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Top 5 Trading Indicators with Pine Script Codes

Find the most commonly used trading indicators and get the pine script code for each of those indicators.

Here is the list of 5 indicators that are often used and sourced to create more complex indicators;

Moving Averages (MA)

Moving averages are a commonly used technical analysis tool that can help traders smooth out the noise on a price chart and better identify trends. They work by taking the average price of a security over a certain period, such as the past 10 days or 50 days. By looking at the direction of the moving average, traders can get a general idea of whether the price is moving up, down, or staying relatively stable. Moving averages can also act as support or resistance levels, meaning the price may struggle to break above or below the moving average line.

indicator(title="Moving Average", shorttitle="MA", overlay=true, timeframe="", timeframe_gaps=true)
len =, minval=1, title="Length")
src = input(close, title="Source")
offset ="Offset", defval=0, minval=-500, maxval=500)
out = ta.sma(src, len)
plot(out,, title="MA", offset=offset)

ma(source, length, type) =>
    switch type
        "SMA" => ta.sma(source, length)
        "EMA" => ta.ema(source, length)
        "SMMA (RMA)" => ta.rma(source, length)
        "WMA" => ta.wma(source, length)
        "VWMA" => ta.vwma(source, length)

typeMA = input.string(title = "Method", defval = "SMA", options=["SMA", "EMA", "SMMA (RMA)", "WMA", "VWMA"], group="Smoothing")
smoothingLength = = "Length", defval = 5, minval = 1, maxval = 100, group="Smoothing")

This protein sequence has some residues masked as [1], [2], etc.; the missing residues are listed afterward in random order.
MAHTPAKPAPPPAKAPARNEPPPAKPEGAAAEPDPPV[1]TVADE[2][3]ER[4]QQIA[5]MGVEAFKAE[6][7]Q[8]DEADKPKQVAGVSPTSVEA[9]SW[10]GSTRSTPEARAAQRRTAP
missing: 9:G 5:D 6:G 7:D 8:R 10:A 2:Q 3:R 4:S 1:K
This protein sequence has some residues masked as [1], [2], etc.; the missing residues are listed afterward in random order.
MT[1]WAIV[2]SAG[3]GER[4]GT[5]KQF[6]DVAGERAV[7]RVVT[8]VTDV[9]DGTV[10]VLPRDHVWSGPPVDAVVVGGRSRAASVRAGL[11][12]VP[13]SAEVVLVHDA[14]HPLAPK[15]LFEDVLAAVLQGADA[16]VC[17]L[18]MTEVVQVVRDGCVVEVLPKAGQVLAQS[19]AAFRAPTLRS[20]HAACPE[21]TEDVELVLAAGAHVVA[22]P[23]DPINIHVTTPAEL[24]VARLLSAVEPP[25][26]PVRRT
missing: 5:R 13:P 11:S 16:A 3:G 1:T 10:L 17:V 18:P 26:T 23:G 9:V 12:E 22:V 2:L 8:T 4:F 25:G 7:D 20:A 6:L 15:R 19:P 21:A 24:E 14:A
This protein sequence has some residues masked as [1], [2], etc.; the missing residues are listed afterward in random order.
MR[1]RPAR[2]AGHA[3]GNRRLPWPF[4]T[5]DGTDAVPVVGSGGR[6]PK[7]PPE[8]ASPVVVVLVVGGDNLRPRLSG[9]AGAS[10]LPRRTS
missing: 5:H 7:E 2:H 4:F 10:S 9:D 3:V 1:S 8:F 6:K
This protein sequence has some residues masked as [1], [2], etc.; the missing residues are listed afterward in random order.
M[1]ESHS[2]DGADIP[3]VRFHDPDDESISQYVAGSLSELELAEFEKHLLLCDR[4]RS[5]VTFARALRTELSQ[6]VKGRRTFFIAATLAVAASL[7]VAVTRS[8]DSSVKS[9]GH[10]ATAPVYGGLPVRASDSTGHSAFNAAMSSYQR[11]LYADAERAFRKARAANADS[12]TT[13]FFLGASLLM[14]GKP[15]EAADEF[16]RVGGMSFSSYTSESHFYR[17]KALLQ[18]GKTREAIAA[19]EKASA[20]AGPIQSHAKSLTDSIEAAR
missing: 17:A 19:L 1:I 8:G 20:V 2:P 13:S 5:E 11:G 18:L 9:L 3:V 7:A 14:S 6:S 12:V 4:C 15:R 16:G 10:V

smoothingLine = ma(out, smoothingLength, typeMA)
plot(smoothingLine, title="Smoothing Line", color=#f37f20, offset=offset, display=display.none)
Moving Averages (MA) Code for Pine Script

Moving Average Convergence Divergence (MACD)

The moving average convergence divergence (MACD) is a technical indicator that calculates the difference between an instrument's 26-day and 12-day exponential moving averages (EMA). It uses closing prices over the specified periods to calculate the EMAs and then plots a nine-period EMA of the MACD itself, called the signal line. The MACD is considered the "faster" line because it moves faster than the signal line, which is regarded as the "slower" line. The MACD can help identify trend changes and generate buy and sell signals.

indicator(title="Moving Average Convergence Divergence", shorttitle="MACD", timeframe="", timeframe_gaps=true)
// Getting inputs
fast_length = input(title="Fast Length", defval=12)
slow_length = input(title="Slow Length", defval=26)
src = input(title="Source", defval=close)
signal_length ="Signal Smoothing",  minval = 1, maxval = 50, defval = 9)
sma_source = input.string(title="Oscillator MA Type",  defval="EMA", options=["SMA", "EMA"])
sma_signal = input.string(title="Signal Line MA Type", defval="EMA", options=["SMA", "EMA"])
// Plot colors
col_macd = input(#2962FF, "MACD Line  ", group="Color Settings", inline="MACD")
col_signal = input(#FF6D00, "Signal Line  ", group="Color Settings", inline="Signal")
col_grow_above = input(#26A69A, "Above   Grow", group="Histogram", inline="Above")
col_fall_above = input(#B2DFDB, "Fall", group="Histogram", inline="Above")